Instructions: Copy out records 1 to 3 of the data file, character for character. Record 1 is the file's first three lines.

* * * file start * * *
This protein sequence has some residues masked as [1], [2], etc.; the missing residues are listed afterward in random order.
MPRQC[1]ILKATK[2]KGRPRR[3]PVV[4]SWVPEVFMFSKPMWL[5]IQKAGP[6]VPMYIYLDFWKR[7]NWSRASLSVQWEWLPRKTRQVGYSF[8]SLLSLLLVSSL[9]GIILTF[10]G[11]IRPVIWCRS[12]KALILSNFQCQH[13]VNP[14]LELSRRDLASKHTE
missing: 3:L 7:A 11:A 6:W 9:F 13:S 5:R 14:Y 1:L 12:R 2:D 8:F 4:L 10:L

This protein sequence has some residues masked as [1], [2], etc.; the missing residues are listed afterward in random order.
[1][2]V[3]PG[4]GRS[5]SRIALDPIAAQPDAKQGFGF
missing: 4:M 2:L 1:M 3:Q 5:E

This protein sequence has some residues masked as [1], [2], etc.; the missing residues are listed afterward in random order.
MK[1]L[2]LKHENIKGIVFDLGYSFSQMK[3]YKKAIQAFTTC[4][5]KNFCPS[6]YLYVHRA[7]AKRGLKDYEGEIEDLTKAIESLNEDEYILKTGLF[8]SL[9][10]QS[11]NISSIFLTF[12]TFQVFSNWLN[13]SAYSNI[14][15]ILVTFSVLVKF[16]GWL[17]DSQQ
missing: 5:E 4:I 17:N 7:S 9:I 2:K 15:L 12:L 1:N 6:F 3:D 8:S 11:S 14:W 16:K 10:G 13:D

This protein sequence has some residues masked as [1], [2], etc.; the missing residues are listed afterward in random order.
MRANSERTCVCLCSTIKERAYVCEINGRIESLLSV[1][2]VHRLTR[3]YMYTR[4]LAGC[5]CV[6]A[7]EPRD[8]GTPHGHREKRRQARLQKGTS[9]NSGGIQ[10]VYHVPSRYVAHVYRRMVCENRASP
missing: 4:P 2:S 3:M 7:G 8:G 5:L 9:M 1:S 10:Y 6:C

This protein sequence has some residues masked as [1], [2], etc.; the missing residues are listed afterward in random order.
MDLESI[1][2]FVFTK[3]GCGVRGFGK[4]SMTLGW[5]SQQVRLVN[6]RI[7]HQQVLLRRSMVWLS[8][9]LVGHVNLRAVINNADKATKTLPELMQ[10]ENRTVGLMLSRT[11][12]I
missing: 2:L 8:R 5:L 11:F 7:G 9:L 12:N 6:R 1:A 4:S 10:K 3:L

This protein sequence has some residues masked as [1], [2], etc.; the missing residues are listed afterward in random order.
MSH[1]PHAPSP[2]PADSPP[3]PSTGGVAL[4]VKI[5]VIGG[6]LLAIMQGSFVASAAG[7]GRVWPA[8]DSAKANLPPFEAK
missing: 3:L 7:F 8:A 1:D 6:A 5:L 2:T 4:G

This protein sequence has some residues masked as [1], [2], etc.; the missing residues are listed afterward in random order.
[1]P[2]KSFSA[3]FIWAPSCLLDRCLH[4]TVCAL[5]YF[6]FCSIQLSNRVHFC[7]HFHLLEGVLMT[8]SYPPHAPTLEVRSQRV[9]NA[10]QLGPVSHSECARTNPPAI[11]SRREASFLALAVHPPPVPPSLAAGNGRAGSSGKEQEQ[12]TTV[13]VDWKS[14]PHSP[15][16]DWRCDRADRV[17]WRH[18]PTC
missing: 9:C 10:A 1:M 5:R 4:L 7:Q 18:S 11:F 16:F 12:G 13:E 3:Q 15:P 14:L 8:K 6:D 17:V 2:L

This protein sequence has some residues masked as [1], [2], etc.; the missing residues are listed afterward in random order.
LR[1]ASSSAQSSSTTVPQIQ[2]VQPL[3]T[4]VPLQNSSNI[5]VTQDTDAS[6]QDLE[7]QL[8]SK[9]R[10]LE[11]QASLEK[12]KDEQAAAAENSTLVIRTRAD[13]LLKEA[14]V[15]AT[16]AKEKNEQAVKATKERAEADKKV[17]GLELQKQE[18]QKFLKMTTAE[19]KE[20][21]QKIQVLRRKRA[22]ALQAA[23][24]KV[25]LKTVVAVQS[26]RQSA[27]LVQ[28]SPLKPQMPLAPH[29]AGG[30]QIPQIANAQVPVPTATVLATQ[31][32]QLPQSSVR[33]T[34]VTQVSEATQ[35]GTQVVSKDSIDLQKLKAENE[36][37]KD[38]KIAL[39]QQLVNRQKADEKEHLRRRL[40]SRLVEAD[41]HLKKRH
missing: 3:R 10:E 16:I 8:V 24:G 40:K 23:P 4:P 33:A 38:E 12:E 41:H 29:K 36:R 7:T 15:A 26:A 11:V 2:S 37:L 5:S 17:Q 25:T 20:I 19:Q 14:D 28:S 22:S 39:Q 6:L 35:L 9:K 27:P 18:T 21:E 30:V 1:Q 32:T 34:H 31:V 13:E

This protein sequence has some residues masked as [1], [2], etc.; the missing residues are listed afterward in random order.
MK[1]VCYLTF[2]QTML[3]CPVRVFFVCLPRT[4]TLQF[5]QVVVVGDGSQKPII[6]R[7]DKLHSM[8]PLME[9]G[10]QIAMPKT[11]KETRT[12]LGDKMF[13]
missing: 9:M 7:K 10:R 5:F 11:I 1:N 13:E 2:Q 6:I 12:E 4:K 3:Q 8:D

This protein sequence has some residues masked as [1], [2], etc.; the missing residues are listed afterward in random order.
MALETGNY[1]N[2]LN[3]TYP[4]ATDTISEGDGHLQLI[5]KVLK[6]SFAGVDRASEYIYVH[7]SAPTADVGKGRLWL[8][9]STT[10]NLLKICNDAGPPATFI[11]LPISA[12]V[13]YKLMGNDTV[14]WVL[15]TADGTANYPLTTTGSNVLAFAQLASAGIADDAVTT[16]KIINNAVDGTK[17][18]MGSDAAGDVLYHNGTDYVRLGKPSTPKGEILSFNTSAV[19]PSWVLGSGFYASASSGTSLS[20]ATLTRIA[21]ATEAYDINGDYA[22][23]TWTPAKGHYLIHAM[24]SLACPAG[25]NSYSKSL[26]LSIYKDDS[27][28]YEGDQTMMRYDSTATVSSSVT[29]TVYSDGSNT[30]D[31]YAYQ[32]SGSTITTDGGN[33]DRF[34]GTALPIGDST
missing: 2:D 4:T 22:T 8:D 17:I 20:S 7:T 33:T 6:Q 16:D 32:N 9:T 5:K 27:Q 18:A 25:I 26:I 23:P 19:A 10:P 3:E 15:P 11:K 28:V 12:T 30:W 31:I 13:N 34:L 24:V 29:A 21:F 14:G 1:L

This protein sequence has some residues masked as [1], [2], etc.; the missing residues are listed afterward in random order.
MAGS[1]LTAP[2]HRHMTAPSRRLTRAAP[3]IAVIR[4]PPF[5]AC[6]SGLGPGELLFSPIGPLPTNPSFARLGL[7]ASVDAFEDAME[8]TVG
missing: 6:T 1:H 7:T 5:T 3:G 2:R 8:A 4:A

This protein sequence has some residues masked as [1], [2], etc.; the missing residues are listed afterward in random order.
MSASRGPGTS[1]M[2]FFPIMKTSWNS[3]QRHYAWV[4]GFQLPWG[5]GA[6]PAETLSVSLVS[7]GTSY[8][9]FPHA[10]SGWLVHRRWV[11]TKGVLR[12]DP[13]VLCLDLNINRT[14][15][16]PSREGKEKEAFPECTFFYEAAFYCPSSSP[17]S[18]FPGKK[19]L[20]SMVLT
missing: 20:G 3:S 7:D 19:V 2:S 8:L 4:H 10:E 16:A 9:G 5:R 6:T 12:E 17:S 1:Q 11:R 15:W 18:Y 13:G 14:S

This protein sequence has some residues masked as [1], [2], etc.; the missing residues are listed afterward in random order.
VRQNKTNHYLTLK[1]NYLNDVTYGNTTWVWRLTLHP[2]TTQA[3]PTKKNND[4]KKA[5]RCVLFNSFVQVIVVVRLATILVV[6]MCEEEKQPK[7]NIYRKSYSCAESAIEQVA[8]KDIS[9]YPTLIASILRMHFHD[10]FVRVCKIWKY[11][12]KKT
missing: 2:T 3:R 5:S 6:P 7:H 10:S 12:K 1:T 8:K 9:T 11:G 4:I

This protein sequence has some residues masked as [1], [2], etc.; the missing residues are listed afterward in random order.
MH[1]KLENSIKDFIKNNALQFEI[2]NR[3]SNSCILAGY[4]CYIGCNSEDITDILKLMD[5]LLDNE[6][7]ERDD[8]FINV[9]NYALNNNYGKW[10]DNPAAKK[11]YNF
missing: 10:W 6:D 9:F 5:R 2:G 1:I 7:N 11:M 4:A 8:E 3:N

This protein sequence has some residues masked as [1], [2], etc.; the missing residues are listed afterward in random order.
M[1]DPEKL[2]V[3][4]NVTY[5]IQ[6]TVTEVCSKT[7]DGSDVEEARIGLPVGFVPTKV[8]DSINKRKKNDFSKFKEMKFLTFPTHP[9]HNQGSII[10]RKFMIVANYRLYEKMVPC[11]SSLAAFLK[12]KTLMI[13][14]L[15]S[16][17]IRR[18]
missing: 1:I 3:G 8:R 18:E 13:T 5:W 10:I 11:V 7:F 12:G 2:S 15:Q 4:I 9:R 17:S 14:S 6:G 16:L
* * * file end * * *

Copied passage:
This protein sequence has some residues masked as [1], [2], etc.; the missing residues are listed afterward in random order.
MPRQC[1]ILKATK[2]KGRPRR[3]PVV[4]SWVPEVFMFSKPMWL[5]IQKAGP[6]VPMYIYLDFWKR[7]NWSRASLSVQWEWLPRKTRQVGYSF[8]SLLSLLLVSSL[9]GIILTF[10]G[11]IRPVIWCRS[12]KALILSNFQCQH[13]VNP[14]LELSRRDLASKHTE
missing: 3:L 7:A 11:A 6:W 9:F 13:S 5:R 14:Y 1:L 12:R 2:D 8:F 4:L 10:L

This protein sequence has some residues masked as [1], [2], etc.; the missing residues are listed afterward in random order.
[1][2]V[3]PG[4]GRS[5]SRIALDPIAAQPDAKQGFGF
missing: 4:M 2:L 1:M 3:Q 5:E

This protein sequence has some residues masked as [1], [2], etc.; the missing residues are listed afterward in random order.
MK[1]L[2]LKHENIKGIVFDLGYSFSQMK[3]YKKAIQAFTTC[4][5]KNFCPS[6]YLYVHRA[7]AKRGLKDYEGEIEDLTKAIESLNEDEYILKTGLF[8]SL[9][10]QS[11]NISSIFLTF[12]TFQVFSNWLN[13]SAYSNI[14][15]ILVTFSVLVKF[16]GWL[17]DSQQ
missing: 5:E 4:I 17:N 7:S 9:I 2:K 15:L 12:L 1:N 6:F 3:D 8:S 11:S 14:W 16:K 10:G 13:D